Herzog's Nosferatu is a poetic experience in many ways. It's leisurely pace and low-key tone make it one of the more unusual horror films you'll ever see. However, it can be deemed a success by virtue of the fact that he and Kinski brought relevancy to this remake of what many people believe is the greatest German film ever made.
The excellent Shout! Factory Blu-ray features both the German and English language versions of the film and a commentary track by Herzog, whose soothing, rather monotonous tone becomes somewhat mesmerizing. He provides interesting insights into the making of the film and this is complimented by the inclusion of a vintage "making of" production short that shows fascinating footage of Herzog and Kinski during production, including Kinski's rather arduous daily makeup sessions. Also included is a photo gallery showing great behind the scenes shots of Herzog at work. There are also a selection of superbly designed original trailers that truly convey the menace of the titular character.
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The latest issue of Cinema Retro (#29) features my exclusive interview with Oscar-winning director William Friedkin in relation to the recent restoration of his 1977 epic adventure film Sorcerer. Regular readers of our magazine and web site know that we have been championing this great movie for years. It was a commercial and critical failure at the time of its release but its stature has grown over the decades and Friedkin told me he considers this his best film. That's quite a statement coming from the man who directed The French Connection and The Exorcist. In the interview, Friedkin discusses his painstaking efforts to finally get a proper video release of the film. An initial DVD release from Universal back in the 1990s was sub-par, to say the least. The print was less-than-stellar and Friedkin was annoyed by the fact that the movie was presented in the wrong aspect ratio. Through a long, convoluted process to determine who even owned the rights (it was co-financed by Paramount and Universal), Friedkin ended up having to sue both studios. The result was a clarification of ownership and Warner Home Video stepped forward to champion financing a restoration of the film. For Friedkin, this was the payoff in terms of finally having the film presented the way he envisioned it being seen. He personally oversaw the restoration and told Cinema Retro last month that he was thrilled with the result. He spoke very highly of Warner Home Video for their efforts in supporting this underrated classic.
Cut to: the recent release of both the Blu-ray and DVD editions of the restored version. It seems that, although the Blu-ray is right up to expectations (Friedkin told me that it looked as good as what he saw through the camera when the movie was being filmed), someone at Warners botched the DVD release and presented it in the wrong aspect ratio- a truly ironic occurrence, given Warner's reputation for accuracy in its high profile restorations.
In response to our inquiries about the issue, Friedkin E mailed us from New Zealand to say that he will personally supervise a new DVD release of the film during the first week of May and advise everyone when it is ready. He also suggests that consumers who bought the DVD demand a refund. In the E mail, Friedkin also addressed misconceptions that the movie was shot in a widescreen format as well as unauthorized DVD versions that were released internationally. Here is his response:
"There never was a wide screen version of Sorcerer. The film was shot in 35 mm in the standard 1.85 ratio. I know of no authorized wide-screen version. Possibly, someone bootlegged such a monstrosity, but I'm not aware of it. The Blu-ray is the ONLY authorized version of the film. Not a frame has been cut or changed in any way. The picture and sound, both made from the 35mm master, have of course utilized digital restoration, bringing out all the colors and nuances on the soundtrack.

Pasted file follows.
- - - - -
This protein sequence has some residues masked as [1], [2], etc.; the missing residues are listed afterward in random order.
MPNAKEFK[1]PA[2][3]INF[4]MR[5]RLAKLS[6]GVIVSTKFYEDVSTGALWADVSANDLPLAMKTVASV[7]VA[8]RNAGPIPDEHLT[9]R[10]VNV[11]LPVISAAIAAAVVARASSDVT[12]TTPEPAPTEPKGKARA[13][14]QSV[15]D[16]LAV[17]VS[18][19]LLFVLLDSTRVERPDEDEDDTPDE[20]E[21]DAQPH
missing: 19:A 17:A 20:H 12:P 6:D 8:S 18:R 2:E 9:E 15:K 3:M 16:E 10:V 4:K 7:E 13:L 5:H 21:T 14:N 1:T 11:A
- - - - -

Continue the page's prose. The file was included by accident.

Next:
There has never been a better version of Sorcerer than the Blu- ray. The DVD, old and ugly and constantly in release from Film Properties was never authorized by me and is terrible."
The interview with Friedkin includes his comments regarding the unauthorized re-editing of the film that took place in markets outside of America, something that frustrates him to this day.
(Cinema Retro #29 is currently shipping in the UK and Europe and will be sent out to subscribers in America other territories in May.)
William Castle, the legendary gentle giant of horror film producers, had become obsessed with Whatever Happened to Baby Jane? when the the film was released in 1962. Starring two aging "has-beens" - Bette Davis and Joan Crawford, who Jack Warner said he wouldn't give a "plugged nickel" for- the film became an unexpected hit with both critics and audiences and revived both women's careers. Crawford, who remained very much the diva even during the lowest points of her career, was delighted with the renewed attention. As she was nearing sixty years old, he found herself in the unlikely situation of appealing to both her traditional fans and also a younger generation. In order to achieve the latter goal, however, she realized she had to change with the times and appear in films that had broad appeal to teenagers. So the former Mildred Pearce was quite enthused when Castle approached her with his own spin on the Baby Jane bandwagon. With horror films all the rage, Castle had carved a sizable niche in the marketplace by producing "B" movies and backing them with "A" marketing campaigns that usually found him front and center in promoting the fare. Castle's dream project, however, was to finally make a film that would be seen as a legitimate horror classic. He enlisted writer Robert Bloch, then red hot as the author of the novel Psycho, to develop a script based on the premise of an aging sexpot who had turned into an ax murderess. He originally envisioned Joan Blondell for the role but an accident left the veteran actress unavailable. Castle then approached Joan Crawford, despite the fact that she was known to be virtually impossible to work with due to her endless list of demands. Nevertheless, Crawford was eager to build on her revived fame and accepted Castle's pitch to star in a film titled Strait- Jacket. The movie got off to a rocky start when the actress playing Crawford's daughter didn't live up to her expectations. Crawford had her fired and Diane Baker, who Crawford liked and had worked with previously, was hired on a minute's notice to step in. Baker had only 24 hours to study the script but was eager to reunite with Crawford.